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Editing symbols and groups

When you edit a symbol, every instance of that symbol is updated including instances added to the stage in the main movie and instances that are nested inside of other symbols. Similarly, you can make changes to groups. However, if you make copies of the group, and edit one of the copies, only the copy you edit will be changed. You will find it very useful to turn anything you plan to use more than once in a movie into a symbol.

In the next exercise you will edit a symbol and a group. Make sure you have zoo11.fla open before you continue.

1) Double-click the instance of the Bitmap Animation symbol on the stage.

Figure 32

When you double-click on the instance of the Bitmap Animation symbol, Flash switches to symbol-editing mode. You can tell you're in symbol-editing mode because the symbol's name appears in the information bar under the timeline. When you open a symbol in symbol-editing mode, you can edit the original symbol. Any changes you make in the original symbol will be reflected in every instance of that symbol used in the movie.

When you open a symbol in symbol-editing mode, by double-clicking, the symbol appears in the context of the elements on the stage. The other elements on the stage are dimmed, indicating that they are not currently being edited. This editing mode is useful because it lets you see how your changes will look in the context of the other elements.

There are other ways to open a symbol in symbol-editing mode. From the Library panel, you can select a symbol, click the Options menu control and choose Edit. You can also right-click (Windows) or Control+click on the symbol, either on the stage or in the Library panel, and choose Edit. If you want to work within the Library, you can even double-click on the icon to the left of the symbol's name, or the graphic at the top of the Library panel, to open the symbol in symbol-editing mode. There are other ways to open the symbol and as you explore Flash you will undoubtedly find more.

You should notice that the layer name is Layer 1. Don't let that confuse you—the time spent naming all of your layers has not been wasted. This Layer 1 refers to the single layer inside of the Bitmap Animation symbol. Movie clips, graphic symbols, and buttons have their own timelines, complete with Layers.

2) Locate the frog.jpg bitmap in the library and drag an instance of it onto the stage. Use the Property inspector to position it at X: 280 and Y: 20. Add an instance of the fish.jpg bitmap and position it at X: 420 and Y: 0.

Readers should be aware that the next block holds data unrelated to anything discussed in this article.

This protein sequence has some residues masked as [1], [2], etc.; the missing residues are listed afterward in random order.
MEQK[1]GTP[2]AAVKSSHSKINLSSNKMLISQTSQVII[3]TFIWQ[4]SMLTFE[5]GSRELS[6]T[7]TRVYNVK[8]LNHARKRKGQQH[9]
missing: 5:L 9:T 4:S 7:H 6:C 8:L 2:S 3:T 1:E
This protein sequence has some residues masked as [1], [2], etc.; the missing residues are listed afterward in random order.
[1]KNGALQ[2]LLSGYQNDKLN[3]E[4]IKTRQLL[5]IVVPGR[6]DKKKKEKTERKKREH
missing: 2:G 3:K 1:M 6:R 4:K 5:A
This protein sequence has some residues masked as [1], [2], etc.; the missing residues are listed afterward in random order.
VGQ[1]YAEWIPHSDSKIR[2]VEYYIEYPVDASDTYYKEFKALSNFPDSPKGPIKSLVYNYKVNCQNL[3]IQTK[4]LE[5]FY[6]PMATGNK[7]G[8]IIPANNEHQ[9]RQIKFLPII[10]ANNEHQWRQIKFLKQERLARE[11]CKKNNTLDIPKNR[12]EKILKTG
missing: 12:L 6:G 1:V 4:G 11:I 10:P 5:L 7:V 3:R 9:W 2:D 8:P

Figure 33

When you add the frog.jpg and fish.jpg bitmaps to the Bitmap Animation you can see how they will affect the main movie.

3) Click the Scene 1 icon.

Figure 34

Clicking the Scene 1 icon takes you back to the main movie. The Scene 1 icon is on the left of the symbol's name in the information bar under the timeline. You can also click the Back button in the information bar to go back to the main timeline, or you can choose Edit > Edit Document to return to the main movie.

4) Right-click or Control+click on the Background layer and choose Lock Others.

Figure 35

When you choose the Lock Others option all of the layers except the Background layer are locked. This is important, because you don't want to mess up anything on the stage, and you don't want to accidentally edit something other than the contents of the Background layer.

When you double-click on a layer, an icon labeled Group appears, indicating that you are editing a group. You can now edit any part of the group without disturbing the rest of the movie.

5) Choose Edit > Select All. Hold the Shift key down and click on the white rectangle to deselect it.

Figure 36

Just as you can select multiple items by holding the shift key down and clicking on each element, you can deselect an element by keeping the shift key down and clicking on the element. You want to select everything except the white rectangle in the center right now, and it's much easier to shift-click than to click on everything except the white rectangle.

6) Choose Edit > Cut. Click the Scene 1 icon.

Figure 37

The Cut command copies whatever you have selected to the clipboard, and then removes it from the screen. You should end up with just the white rectangle on the stage—that's going to be the background now.

When you click the Scene 1 icon, you are returned to the main movie—remember there are other ways to go to the main menu, so you can use whatever method you like.

7) Add a new layer named Frame above the Main Page Bitmaps layer. Choose Edit > Paste in Place.

Figure 38

Make sure the new Frame layer goes above the Main Page Bitmaps layer, but below the Logo and Panda layers. When you choose the Paste in Place command, whatever is currently in the clipboard (i.e. the stuff you cut in the last step), is pasted onto the stage in the same position it was copied from originally. The Paste command, which is also found in the Edit menu, pastes whatever is in the clipboard onto the center of the currently displayed area. So if you've moved the stage around, the Paste command will give you a very different result from Paste in Place.

When you paste the graphics that you cut from the group in the Background layer, they should overlap the right and left [sides/edges] of the Bitmap Animation symbol. If for some reason the graphics do not overlap, make sure the Frame layer is above the Main Page Bitmaps layer.

TIP

The shortcut key for the Paste in Place command is Control+Shift+V (Windows) or Command+Shift+V.

8) Save the file as zoo12.fla.

It's almost time to start animating! Before you do, make sure you save your movie. In the next exercise, you'll pick up a few tips for keeping track of where everything in the movie is located. Then, in the next lesson, you will start adding animation to your movie.

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